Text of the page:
[By the way, as a side note and a bit of trivia, the plastic supply back in 1965 cost a mere 30c per lb.  Of course it is much, MUCH more costly today (mostly because it is a petroleum product and we know how the price of gasoline has changed since 1965!)]

You'll note from the three samples above that the plastic supply appears colored.  In fact, the raw wax plastic itself was colorless, but it appears colored because back in the 60s and into the mid-70s colorant was added as a very fine POWDER and mixed in with the plastic supply when fed into the supply hopper in the back of the Mold-A-Rama machine.  The powder was a bit messy, and actually caused the inside of the metal hopper to take on the color as well (see below).  (The 'colored' condition of the inside of the hopper is a good indicator as to whether we likely have a sample of old wax or newer wax.)

In 1965, powder colorant was available from Mold-A-Rama in seven colors:


Starting around the mid-1970s, the operators decided that the POWDER form of colorant was too messy, and instead impregnated the colorant into small pellets of the wax plastic, and used it that way.  So when the small pellets of colorant are then mixed in with the colorless wax plastic supply no powder remnants dirty the hopper.

The big question is, of course: do these samples of old wax plastic supply smell?  ... Yes!  And it's a VERY fun, pleasant smell.  But is it THE smell that is legendary among those that remember the 1960s?  I didn't know because I didn't see my first Mold-A-Rama machine until just two years ago when MOLDVILLE was delivered to my garage.

So what did the 1960s operating machines and souvenirs smell like, and was it the same smell that I now have sampled in three baggies?  And how was the smell achieved?  Was the smell from an ingredient within the wax plastic, or something mixed in with the powder colorant? 

To further our research, in addition to the three samples of old wax plastic, we set about seeing if we could find samples of old colorant - particularly colorant with the same great smell.  Unfortunately no vintage POWDER colorant in supply form is known to survive (other than that which is already mixed in with old wax.) 

Below is an old colorant POWDER mixed in with wax plastic.  We've picked it because it has a bit of the pleasant smell to it.  Not AS pleasant to my nose, but definitely in the ballpark of the pleasant smell of WAX samples #1, #2 and #3.  Let's call this COLORANT #1

Here's another old colorant that definitely has the pleasant smell to it - this time impregnated into plastic pellets.  Let's call this COLORANT #2.

And we were able to move things in the barn and get to one last sample of vintage colorant that has the pleasant smell:  a vintage supply of COPPER pelletized colorant that hasn't been used in decades (mostly because it doesn't seem to mix well with the plastic used today.)  Again this is colorant impregnated into plastic pellets.  We'll call this COLORANT #3:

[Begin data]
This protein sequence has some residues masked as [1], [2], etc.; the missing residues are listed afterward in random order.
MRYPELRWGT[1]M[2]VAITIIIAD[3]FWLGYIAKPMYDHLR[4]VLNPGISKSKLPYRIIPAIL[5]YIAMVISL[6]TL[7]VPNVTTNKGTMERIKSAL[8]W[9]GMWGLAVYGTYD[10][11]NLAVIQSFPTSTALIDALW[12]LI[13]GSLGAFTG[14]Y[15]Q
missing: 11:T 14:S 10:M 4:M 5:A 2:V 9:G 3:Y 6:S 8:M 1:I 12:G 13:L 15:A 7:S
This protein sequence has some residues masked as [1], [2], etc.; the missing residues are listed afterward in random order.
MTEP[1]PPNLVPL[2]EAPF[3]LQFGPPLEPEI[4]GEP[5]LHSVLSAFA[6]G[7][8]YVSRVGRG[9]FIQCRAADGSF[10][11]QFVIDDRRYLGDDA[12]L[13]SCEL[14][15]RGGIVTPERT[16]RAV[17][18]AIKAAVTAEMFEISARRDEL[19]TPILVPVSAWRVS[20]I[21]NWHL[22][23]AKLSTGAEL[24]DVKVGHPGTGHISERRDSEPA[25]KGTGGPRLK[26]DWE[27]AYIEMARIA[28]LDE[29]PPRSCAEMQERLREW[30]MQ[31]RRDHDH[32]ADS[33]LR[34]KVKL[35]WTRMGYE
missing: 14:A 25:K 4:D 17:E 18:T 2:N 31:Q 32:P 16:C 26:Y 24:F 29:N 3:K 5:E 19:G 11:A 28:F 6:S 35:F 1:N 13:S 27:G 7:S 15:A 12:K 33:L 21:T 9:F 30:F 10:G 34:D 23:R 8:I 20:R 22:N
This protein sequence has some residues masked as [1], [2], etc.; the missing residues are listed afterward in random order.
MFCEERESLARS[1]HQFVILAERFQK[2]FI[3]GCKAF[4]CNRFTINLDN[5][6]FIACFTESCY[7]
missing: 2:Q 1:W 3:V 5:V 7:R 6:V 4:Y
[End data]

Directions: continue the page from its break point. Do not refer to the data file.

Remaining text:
Next up is to melt down some vintage toys from the 1960s to get a sense of what the smell was of an operating machine with a hot vat of vintage colored wax plastic.  While it does pain me, these Sinclair dinosaurs are perfect for my purposes as they are engraved from the Sinclair Dinoland tour from 1966-68, placing their date of creation to the time when the machines smelled their best!

To melt the dinos, I placed a soup can into my vat of hot wax plastic already set to 185°F.  I started with just one dino to see if he would melt at 185°F, and he did, so this is definitely Sinclair wax.

Then it was time for the rest of the fellows to jump into the 185°F pot!

So does it smell?.......YES!  It does!  It is definitly just like our three samples of vintage colored wax and samples of vintage colorant, though if I were describing it like a wine I would describe the smell as deeper, more distant than the samples, with a bit more burnt flavor than my samples.

So what IS the smell like you might ask?  What does it smell like?...

I've heard this from at least four people who remember the 1960s.  When I heard it in an email for the first time, I literally went to the local store and bought a box and couldn't wait to get it home.  Sure, I remember it smelled great, but I couldn't really remember if it is this same smell that I've been smelling in my vintage wax samples and colorants.  I opened the box and opened a baggie of a vintage wax and literally said: "Oh my Gosh!"

It smells just like a new box of CRAYOLA CRAYONS!

I have heard that Crayola has trademarked the great smell of their crayons (and thus the great smell of vintage Mold-A-Rama machines!)  It's probably true - it is quite distinctive.  And nobody on the outside knows how the scent is accomplished.  Is it in the calcium carbonate, wax, colorant?  The same sort of questions I have for the source of the smell with vintage Mold-A-Rama toys.  Was Binney and Smith (makers of Crayola Crayons) a supplier of colorant to Mold-A-Rama?  Who knows.

But since the vintage 1960s mold souvenirs smell just like CRAYOLA CRAYONS, it became quite obvious to me how I needed to color Moldville RetroWax™:  using CRAYOLA CRAYONS themselves!  So I did - and it works GREAT!  Look at how well just a small piece of one Crayola Crayon dispurses into melted Moldville RetroWax™:

From the melted dino experiment I can see that a rich amount of pigment was used by Mold-A-Rama in the 1960s.  As such, I'm finding that a vat of Moldville RetroWax™ requires a good number of Crayola Crayons for the molded souvenirs to take on a good rich Crayola Crayon/Moldville RetroWax™ smell.

Toys COLORED and SCENTED with Crayola Crayons, made in Moldville RetroWax™

(Note that our figures are engraved " est. 2011" on the underside.)

Want to see something interesting?  Not only do the samples of colorant that are impregnated into small pellets of wax plastic smell like a new box of Crayola Crayons - they WRITE like them too!

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email TODAY to join the weekly subscription to make it happen, and receive a DIFFERENT MAR figure every week!